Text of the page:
The big news in France was that Marine Le Pen’s National Rally party defeated Emmanuel Macron – who had campaigned on his personal vision of an even more integrated Europe – by 24% to 22.5%.

In Italy, Deputy Prime Minister Matteo Salvini stated that “Europe is changing” as his populist League party won 34.3% of the vote to comfortably top the poll. There were also nationalist gains in both Hungary and Poland, while in Greece, the ruling Syriza party was well beaten, prompting Prime Minister Alexis Tsipras to call an early general election.

How did the markets react?

It was not quite a case of the elections having absolutely no impact, but neither the pound nor the stock market have been sent into a tailspin by the European election results.

The FT-SE 100 index of leading shares closed April at 7,418. At the time of writing (8:30 on Tuesday morning), it stands down 1.6% at 7,293. Germany’s DAX index closed April at 12,344 and is now at 12,089 – a fall of 2%. But you would suspect that both these falls have rather more to do with the re-escalation of the US/China trade dispute and its consequences for world trade, than they have to do with the European election results. 

The pound, having ended April at $1.3041, had fallen to around $1.27 amid the continuing uncertainty over Brexit and Theresa May’s resignation. At 8am on Monday, it was trading at $1.2742 and is now trading at $1.2675. Again, the fact that Brexit may not be settled any time soon appears to be impacting the pound far more than the election results.

What does all this mean for your savings and investments?

As we have said many times in our notes and bulletins to clients, stock markets like certainty. Over the last three years, certainty is the one thing we haven’t had and we are certainly not going to see any certainty in the immediate future.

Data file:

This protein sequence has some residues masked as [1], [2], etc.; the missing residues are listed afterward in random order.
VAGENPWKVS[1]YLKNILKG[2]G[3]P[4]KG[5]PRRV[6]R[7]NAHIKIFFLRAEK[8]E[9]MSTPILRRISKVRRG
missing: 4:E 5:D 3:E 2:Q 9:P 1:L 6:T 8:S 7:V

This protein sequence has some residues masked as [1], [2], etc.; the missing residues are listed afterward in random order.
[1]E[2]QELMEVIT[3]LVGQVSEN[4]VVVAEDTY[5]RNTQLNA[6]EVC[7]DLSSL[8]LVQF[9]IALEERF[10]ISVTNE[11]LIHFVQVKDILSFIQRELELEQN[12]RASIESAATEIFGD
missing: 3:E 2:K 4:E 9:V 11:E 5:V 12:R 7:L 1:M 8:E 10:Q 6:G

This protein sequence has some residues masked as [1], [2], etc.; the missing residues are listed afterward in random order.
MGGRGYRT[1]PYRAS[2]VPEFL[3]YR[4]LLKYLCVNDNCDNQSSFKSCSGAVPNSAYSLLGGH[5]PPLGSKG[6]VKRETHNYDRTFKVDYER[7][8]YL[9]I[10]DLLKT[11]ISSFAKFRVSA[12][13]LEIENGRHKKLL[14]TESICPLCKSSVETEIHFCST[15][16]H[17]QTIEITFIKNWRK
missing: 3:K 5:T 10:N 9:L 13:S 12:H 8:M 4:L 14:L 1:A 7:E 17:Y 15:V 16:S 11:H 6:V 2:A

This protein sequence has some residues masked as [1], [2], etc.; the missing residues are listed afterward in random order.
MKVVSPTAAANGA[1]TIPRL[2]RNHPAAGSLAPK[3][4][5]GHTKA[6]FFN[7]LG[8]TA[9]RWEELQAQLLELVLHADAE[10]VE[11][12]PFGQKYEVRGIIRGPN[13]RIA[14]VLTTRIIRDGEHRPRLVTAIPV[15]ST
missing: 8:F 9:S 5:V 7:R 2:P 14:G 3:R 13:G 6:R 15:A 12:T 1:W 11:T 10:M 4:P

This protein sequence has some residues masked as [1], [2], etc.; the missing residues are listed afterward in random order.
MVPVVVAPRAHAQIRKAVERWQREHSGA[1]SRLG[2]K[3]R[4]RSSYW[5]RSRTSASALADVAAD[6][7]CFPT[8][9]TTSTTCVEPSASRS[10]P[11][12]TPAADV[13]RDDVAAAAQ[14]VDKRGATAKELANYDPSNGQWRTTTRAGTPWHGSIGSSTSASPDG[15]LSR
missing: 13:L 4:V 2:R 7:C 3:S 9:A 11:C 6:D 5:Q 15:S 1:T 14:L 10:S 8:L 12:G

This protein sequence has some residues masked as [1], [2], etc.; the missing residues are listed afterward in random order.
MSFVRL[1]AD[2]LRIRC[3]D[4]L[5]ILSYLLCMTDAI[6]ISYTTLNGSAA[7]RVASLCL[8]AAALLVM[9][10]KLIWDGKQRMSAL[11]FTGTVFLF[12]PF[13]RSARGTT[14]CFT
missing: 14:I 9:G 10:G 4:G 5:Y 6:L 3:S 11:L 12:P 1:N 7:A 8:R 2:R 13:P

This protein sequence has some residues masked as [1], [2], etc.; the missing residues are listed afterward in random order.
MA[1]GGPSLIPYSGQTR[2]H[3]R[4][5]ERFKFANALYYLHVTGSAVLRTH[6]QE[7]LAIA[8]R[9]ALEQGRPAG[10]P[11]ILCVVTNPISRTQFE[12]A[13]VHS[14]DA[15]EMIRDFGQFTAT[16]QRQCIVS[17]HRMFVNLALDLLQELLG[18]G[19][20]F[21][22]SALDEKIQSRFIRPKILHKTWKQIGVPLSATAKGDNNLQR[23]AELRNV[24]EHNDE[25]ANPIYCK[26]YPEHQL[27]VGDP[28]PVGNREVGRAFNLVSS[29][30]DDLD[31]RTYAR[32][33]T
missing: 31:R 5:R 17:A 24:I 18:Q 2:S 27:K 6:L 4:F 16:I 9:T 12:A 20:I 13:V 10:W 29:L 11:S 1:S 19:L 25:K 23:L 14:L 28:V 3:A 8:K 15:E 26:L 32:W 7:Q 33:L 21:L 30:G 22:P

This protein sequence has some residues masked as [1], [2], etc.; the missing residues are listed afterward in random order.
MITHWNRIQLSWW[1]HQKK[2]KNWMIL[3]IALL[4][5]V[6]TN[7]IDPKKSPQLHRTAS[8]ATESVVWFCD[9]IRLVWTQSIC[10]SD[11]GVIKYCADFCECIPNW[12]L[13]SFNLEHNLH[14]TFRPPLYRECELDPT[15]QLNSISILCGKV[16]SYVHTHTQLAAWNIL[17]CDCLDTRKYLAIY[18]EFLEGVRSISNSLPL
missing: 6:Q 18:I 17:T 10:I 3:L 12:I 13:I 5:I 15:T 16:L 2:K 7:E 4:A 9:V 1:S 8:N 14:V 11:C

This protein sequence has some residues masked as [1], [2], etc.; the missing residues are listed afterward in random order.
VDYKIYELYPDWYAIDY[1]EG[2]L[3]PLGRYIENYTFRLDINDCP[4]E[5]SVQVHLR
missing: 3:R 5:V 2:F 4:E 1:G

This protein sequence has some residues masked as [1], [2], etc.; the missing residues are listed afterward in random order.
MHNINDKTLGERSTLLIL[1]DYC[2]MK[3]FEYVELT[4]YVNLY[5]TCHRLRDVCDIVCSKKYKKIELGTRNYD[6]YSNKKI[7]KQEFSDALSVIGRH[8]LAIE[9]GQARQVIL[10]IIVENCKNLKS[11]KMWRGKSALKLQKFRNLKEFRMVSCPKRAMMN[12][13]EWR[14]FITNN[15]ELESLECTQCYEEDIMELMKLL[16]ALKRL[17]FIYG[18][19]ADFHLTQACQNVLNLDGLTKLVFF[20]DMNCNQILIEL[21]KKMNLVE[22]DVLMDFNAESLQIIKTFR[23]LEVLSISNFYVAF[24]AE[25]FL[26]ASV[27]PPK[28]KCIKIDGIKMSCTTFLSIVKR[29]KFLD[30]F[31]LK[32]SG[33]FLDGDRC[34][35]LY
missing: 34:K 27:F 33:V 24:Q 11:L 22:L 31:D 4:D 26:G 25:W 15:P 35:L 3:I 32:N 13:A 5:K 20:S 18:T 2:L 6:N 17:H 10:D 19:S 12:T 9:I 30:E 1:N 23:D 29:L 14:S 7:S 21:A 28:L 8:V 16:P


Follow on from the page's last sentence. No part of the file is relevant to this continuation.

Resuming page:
We won’t know who the new Prime Minister is until the end of July, at which point there will be just three months to go until the latest deadline for leaving the European Union. All the noises from Europe are that the Withdrawal Agreement will not be re-negotiated, so the new PM will face three months of tough negotiating – in both Brussels and Westminster.

Meanwhile, the world will keep turning. As George Osborne always said when he was Chancellor, events around the world are at least as important to the UK economy as events at home, and as we have mentioned above – the US/China trade dispute continues to rumble on. And when the dust has settled from these elections, several European economies will continue to have fundamental problems.

So there will, as always, be plenty of bumps in the road ahead. However, we have called this report ‘A Clear Message’: having stated that those parties who had a clear message did well in the European elections, let us leave you with an equally clear message.

We will always be here to keep you up to date with developments and to answer any questions you may have. Remember, too, that saving and investing is a long term commitment. After the European election results it appears that some of our politicians may not be here for the long term: rest assured that your financial advisers very definitely will be.